“We are still masters of our fate. We are still captain of our souls.”

– Winston Churchill

 

Beat: The UK’s Charity Antidote to Wellness Wankery and Eating Disorders

If you are worried about your relationship with food, who do you turn to? Your mates? Your GP? Or maybe you might turn to many of the numerous blogs, instagram pages and podcasts out there #wellness? Turning to influencers to make sense, I mean afterall, they’re flawless skin, pert tits, perky bum and six pack is the picture of health, right? Surely they must know what they’re talking about when it comes to wellness, diet, and exercise, or maybe not; influencers and #wellness are in a very committed marriage with diet culture. They’re like the grandparents who have been married  since forever #adorbs. This marriage though is #toxic needs to get a divorce, but there doesn’t seem to be one on the horizon *sad face*. Wellness industries and diet culture are like salt and pepper to your scrambled eggs, left and right to your Sat Nav and milk and sugar to your coffee.

A recent study by Christina Sabbagh looked into the validity, accuracy and evidenced based quality of weight management and nutrition of nine influencers, defined as having in excess of 80,000 followers on at least one social media platform. By assessing each blog against twelve criteria, including evidence based information, the use of reliable sources, and clearly stating the difference between opinion and fact, only one passed each criteria – and they are a UK registered nutritionist who is degree qualified. Nine is a small smaple size, but the strength of the results cannot be ignored: there seems to be a clear trend. Especially with many of the influencers having had no accredited training or education in the advice they are pushing on their sites. [More info here]

source

A lot of influencers post before and after wellness photos. Before they were skinny and weak and barely eating coupled with pubishing exercise regimes that proved detrimental to their health. So are the influencers really as #healthy, #wellness, #blessed as they seem? Maybe, but most likely not. Are they really the place to turn to if you have concerns about your own relationship with food? Perhaps you’ve been bingeing in the evening, or skipping breakfast to shed some pounds and the result is that now you are in a somehwat chaotic place with your relationship with food. I don’t have the answers and I’m not going to pretend I do, else I would be falling into the wellness wanker world, no, I’m going to tell you about Beat – a wonderful UK based charity that I have been volunteering for.

Beat is the UK’s leading eating disorder charity. They provide information and services for people experiencing eating disorders, or who may be concerned about their relationship with food – I’m looking at you, the chaotic eaters who feel lost and overwhelmed with food, the fearful who are scared and anxious about eating, and the compulsive overeater who sweats hours in spin class just to try and burn it off. Beat have a lot of helpful information on their website, which can be found here.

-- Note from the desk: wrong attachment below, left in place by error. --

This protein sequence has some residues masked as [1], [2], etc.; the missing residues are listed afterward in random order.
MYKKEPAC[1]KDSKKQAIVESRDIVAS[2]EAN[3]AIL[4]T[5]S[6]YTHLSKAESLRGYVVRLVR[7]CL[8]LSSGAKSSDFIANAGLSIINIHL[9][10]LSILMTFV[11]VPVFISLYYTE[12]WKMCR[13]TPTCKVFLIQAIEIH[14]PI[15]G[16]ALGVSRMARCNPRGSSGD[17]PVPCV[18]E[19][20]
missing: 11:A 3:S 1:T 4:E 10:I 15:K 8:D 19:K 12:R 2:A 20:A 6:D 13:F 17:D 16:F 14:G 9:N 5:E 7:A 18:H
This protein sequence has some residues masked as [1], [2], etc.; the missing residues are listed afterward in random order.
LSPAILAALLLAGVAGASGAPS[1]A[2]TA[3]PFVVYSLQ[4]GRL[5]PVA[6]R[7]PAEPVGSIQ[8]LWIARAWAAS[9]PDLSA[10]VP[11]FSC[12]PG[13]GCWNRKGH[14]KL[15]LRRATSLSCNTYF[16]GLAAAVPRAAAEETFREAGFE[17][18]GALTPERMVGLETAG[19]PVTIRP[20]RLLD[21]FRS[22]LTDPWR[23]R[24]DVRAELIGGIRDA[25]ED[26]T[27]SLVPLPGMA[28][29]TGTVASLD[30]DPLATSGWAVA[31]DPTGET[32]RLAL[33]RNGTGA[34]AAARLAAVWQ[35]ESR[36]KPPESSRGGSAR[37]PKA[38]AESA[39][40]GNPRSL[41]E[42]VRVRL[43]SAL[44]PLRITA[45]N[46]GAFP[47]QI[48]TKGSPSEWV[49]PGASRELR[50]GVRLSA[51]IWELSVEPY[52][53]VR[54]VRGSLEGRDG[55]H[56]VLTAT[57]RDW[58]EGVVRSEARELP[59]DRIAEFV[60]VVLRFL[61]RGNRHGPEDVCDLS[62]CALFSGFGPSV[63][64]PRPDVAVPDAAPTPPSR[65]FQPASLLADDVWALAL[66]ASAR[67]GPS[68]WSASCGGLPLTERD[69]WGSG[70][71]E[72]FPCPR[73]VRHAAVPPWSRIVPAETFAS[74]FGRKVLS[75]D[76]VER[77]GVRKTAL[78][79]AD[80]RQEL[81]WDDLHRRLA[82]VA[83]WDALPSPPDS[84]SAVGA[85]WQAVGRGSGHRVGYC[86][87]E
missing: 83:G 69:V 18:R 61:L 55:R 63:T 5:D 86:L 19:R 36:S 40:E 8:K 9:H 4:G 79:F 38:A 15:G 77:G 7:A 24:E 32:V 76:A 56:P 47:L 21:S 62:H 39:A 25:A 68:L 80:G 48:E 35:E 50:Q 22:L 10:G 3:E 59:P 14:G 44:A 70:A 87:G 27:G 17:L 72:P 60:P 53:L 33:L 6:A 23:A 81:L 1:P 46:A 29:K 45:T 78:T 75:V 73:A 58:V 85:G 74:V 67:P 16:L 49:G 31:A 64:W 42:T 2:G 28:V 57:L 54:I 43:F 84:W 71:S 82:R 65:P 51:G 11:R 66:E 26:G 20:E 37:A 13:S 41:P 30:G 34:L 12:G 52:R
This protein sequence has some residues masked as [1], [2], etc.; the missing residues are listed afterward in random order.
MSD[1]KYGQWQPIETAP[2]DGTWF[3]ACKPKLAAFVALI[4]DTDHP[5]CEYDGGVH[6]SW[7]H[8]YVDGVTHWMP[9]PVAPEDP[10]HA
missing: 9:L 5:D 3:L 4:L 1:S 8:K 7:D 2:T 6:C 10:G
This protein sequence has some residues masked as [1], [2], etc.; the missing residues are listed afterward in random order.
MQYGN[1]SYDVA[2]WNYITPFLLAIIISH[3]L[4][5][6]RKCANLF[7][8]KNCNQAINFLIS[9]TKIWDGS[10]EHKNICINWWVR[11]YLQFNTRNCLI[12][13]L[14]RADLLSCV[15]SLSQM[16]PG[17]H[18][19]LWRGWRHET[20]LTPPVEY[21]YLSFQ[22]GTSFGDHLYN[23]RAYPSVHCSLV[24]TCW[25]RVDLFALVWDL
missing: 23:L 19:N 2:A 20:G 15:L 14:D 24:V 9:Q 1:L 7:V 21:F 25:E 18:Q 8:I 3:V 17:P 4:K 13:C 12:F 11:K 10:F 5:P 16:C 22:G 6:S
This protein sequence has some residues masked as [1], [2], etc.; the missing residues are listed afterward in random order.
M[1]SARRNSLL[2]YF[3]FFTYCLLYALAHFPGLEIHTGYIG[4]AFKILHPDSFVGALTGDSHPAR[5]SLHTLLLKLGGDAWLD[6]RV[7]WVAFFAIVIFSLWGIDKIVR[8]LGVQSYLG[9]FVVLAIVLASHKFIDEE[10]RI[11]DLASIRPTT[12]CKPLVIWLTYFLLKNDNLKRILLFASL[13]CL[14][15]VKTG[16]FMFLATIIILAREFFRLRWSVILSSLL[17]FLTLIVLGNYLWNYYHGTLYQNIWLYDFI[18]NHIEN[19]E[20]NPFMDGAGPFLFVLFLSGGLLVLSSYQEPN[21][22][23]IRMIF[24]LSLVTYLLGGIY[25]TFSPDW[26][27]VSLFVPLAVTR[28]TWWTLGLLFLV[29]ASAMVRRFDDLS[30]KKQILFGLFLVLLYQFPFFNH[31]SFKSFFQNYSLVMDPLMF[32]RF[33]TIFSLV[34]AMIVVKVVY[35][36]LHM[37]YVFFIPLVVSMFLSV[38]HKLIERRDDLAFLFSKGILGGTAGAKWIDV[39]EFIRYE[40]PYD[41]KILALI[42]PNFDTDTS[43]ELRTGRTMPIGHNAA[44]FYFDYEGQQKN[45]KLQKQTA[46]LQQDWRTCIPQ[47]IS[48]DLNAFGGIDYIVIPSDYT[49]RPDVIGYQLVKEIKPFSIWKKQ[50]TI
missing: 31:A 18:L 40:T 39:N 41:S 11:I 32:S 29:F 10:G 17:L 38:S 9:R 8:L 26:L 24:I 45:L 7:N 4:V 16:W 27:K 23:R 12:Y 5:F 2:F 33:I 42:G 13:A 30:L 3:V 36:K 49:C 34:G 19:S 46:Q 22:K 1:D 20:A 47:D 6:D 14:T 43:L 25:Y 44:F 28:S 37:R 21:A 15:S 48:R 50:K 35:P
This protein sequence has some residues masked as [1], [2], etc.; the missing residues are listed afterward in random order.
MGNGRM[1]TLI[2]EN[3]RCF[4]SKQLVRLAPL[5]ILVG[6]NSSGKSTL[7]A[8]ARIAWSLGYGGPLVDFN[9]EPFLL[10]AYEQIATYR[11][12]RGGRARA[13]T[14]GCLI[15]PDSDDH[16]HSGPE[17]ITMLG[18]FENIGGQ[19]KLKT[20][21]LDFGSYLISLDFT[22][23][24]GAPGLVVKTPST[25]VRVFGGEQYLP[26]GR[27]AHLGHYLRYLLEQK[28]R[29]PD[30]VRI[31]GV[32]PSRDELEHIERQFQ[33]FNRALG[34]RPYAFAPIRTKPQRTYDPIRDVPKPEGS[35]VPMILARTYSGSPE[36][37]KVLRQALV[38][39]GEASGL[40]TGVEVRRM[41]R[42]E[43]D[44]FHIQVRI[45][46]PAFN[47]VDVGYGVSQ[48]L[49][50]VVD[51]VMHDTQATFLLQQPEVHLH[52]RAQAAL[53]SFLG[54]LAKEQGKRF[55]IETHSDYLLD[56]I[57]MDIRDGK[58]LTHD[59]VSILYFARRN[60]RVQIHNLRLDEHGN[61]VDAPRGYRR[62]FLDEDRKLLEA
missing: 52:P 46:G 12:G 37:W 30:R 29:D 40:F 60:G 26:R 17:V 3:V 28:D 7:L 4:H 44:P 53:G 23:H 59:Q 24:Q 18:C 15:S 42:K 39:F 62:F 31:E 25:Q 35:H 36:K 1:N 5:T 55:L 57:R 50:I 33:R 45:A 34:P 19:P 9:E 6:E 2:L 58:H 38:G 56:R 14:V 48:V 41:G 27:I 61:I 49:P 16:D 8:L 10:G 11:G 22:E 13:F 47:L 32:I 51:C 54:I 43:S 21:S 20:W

What do Beat offer?

  • A phone line that you can call for advice
  • Information
  • Online 1-to-1 chats with a trained advisor (that’s me), like MSN messenger
  • Online group peer support sessions – also facilitated and moderated by trained advisors (Hi again, also me)
  • An email service that people use for seeking help and advice for themselves, loved ones and/or in general. (Me again)(This list is starting to look like it’s all about me, ha!)
  • A service finder application that you can use to find other eating disorder support services in your area using your post code.

So why did I choose to volunteer with Beat? Beat was the first website I was signposted to when I first opened up about my struggles with eating to a teacher way back in 2006. At the time was called EDAUK (Eatign Disorders Association UK): yup, it was that long ago and it was pretty basic. The most useful websites were all American (they get the best of everythign I swear). At the time I was obsessively surfing online between information sites, and other sites where people with eating disorders congregated online at the time (more on that another time). With the majority of sites being USA specific and although they had a lot of information that was useful about eating disorders in general, the support at the time was quite basic and non-interactive.

Sometimes I imagine how useful it would have been to have these online services when I was struggling back then, and as I became increasibly isolated by my bulimia, if I had had somewhere to chat in a safe space about what I was experiencing. Pro-ana sites mainly gave me a space to feel less alone – it would have been nice to have a healthy version as an alternative option; eating disorders are incredibly isolating experiences, particulalry when you have bulimia because a) it takes up a lot of time and b) there is a lot of shame around it when compared to the glorification of anorexia. It is that bit more shameful, that bit infinitely more disgusting and that bit more time consuming, mentally and physically.

So if you’re struggling with any eating difficulties, whether you have an eating disorder diagnosis or not, get in touch with Beat. They offer a good variety of services, and they are all confidential. Finally, if you think you might like to also become a Digital Volunteer, more information can be found here.